Summary: God takes nobodies with a right heart on the inside and makes them some-bodies.
A Nobody Becomes a Somebody!
Series – On the Life of David
Thesis: God takes nobodies with a right heart on the inside and makes them some-bodies.
Illustration: A group of High School students were asked recently “If you could change anything about yourself, what would it be?” Do you know what they said?
Was it I wish “I had better grades?”
Was it I wish “I was healthier?”
Was it I wish “I had more money?”
Was it I wish “I had more athletic ability?”
Was it I wish “I was more popular?”
Was it I wish “I was holier?”
Was it I wish “I was more patient?”
No it was none of the above – 90% responded in this survey with this answer “I would change my physical appearance.” This was the overwhelming response of some of today’s High School students. Pastor Erickson states this about our study, “The girls wanted to be thinner, the boys wanted to be taller, and both wanted to be free of acne”(2).
This obsession with appearance though is not just a teen fad. The Pioneer Press this week noted how diet fads are causing major health problems in the U.S.. People are actually damaging their bodies internally even to the point of death to look better on the exterior surface.
Other reports have observed that today people are spending millions on face lifts, tummy tucks, lipo suction, plastic surgery and other cosmetic surgeries so they appear better looking. You could realistically say that America is obsessed with their exterior appearance at the risk of damaging their internal organs.
Pastor Erickson reiterates the problem, “It is not that people are merely dissatisfied with how they look, many are depressed by their appearance and obsessed with finding a way to change it. Many of us have totally forgotten that it is not the outside, but the inside, the inner character, that really counts”(2).
Recall what I Samuel 16:7b states, “…The Lord does not look at the things man looks at. Man looks at the outward appearance, but the Lord looks at the heart.”
Texts: I Samuel 16,17
Introduction: There are 66 chapters that speak about David in the Old Testament. As a matter of fact, there are more references to David in the Bible than any other person. David’s name means, “beloved” and God calls this man in Acts 13:22-23:
After removing Saul, he made David their king. He testified concerning him; ‘I have found David son of Jesse a man after my own heart; he will do everything I want him to do’ “From this man’s descendants God has brought to Israel the Savior Jesus, as he promised.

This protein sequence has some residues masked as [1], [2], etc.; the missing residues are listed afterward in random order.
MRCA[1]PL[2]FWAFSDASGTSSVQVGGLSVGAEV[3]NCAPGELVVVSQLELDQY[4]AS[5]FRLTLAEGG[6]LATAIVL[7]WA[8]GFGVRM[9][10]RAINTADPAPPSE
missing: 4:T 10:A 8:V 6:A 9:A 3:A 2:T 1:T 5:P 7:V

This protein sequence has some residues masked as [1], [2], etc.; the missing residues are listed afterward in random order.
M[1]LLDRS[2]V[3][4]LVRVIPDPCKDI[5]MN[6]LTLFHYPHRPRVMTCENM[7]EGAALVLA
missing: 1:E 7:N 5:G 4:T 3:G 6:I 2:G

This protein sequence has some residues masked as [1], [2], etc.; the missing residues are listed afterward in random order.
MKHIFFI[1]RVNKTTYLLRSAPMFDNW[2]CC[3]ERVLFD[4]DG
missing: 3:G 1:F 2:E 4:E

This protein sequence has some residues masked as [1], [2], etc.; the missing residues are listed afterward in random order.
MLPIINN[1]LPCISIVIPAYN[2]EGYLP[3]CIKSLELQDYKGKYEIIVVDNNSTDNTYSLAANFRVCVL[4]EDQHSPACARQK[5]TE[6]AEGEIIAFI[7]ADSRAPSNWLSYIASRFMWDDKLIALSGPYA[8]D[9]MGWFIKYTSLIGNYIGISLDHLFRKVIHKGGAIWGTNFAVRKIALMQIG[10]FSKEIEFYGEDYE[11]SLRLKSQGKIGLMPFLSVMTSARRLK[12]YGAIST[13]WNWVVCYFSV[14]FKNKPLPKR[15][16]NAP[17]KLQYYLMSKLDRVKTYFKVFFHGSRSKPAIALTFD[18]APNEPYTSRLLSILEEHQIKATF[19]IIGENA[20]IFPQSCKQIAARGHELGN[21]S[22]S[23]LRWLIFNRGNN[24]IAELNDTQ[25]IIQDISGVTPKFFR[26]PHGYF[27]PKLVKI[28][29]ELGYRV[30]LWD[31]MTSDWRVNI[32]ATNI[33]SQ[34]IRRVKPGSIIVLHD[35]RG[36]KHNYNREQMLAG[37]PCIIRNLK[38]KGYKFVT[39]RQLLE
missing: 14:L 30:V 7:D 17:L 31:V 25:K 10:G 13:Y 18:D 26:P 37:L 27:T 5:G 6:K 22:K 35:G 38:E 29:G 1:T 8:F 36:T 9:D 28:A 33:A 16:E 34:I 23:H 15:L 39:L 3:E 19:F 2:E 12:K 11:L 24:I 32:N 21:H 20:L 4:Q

Yes, David was noted as a man after God’s own heart. David fit the description in I Samuel 13:14 “… the Lord has sought out a man after His own heart and appointed him leader of his people…”
In the Old Testament the term heart, implied emotions, the reason, and the will (Vine, 547). So when God raised up David, He raised up an individual whose heart was directed by God’s emotions or we could say God’s desires and dislikes, God’s reason of right and wrong, God’s will to be done and not David’s will.
The term heart in the New Testament and Old Testament comes to mean a man’s entire mental and moral activity, both the rational and the emotional elements. Vine notes, “the heart is used figuratively for the hidden springs of the personal life.” (547). Ephesians 6:6 refers to those who “do the will of God from the heart.”
David sought God with his whole heart and his life reflected it. Remember, David’s epitaph as given to him by God is, “I have found David son of Jesse a man after my own heart; he will do everything I want him to do.”
Illustration: His heart in it!
A manufacturer in Philadelphia once told a friend the story of one of his superintendents.
Many years ago a boy applied to him for work. He was employed at low wages. Two days later the awards of premiums were made to manufactories at the Centennial Exhibition. Says the manufacturer:
“Passing down Chestnut Street early in the morning, I saw Bob spring over the bulletin board in front of a newspaper office. Suddenly he pulled off his cap with a shout.”
“What is the matter?” asked one.
“We have taken a medal for sheetings!” he exclaimed.
“I said nothing, but kept my eye on Bob. The boy who could identify himself in two days with my interests would be of use to me hereafter.”
“His work was to deliver packages. I found that he took a real pride in it. His wagon must be cleaner, his horse better fed, his orders filled more promptly, than those of the men belonging to another firm. He was zealous for the house as though he had been a partner in it. I have advanced him step by step. His fortune is made, the firm has added to its capital so much energy and force.”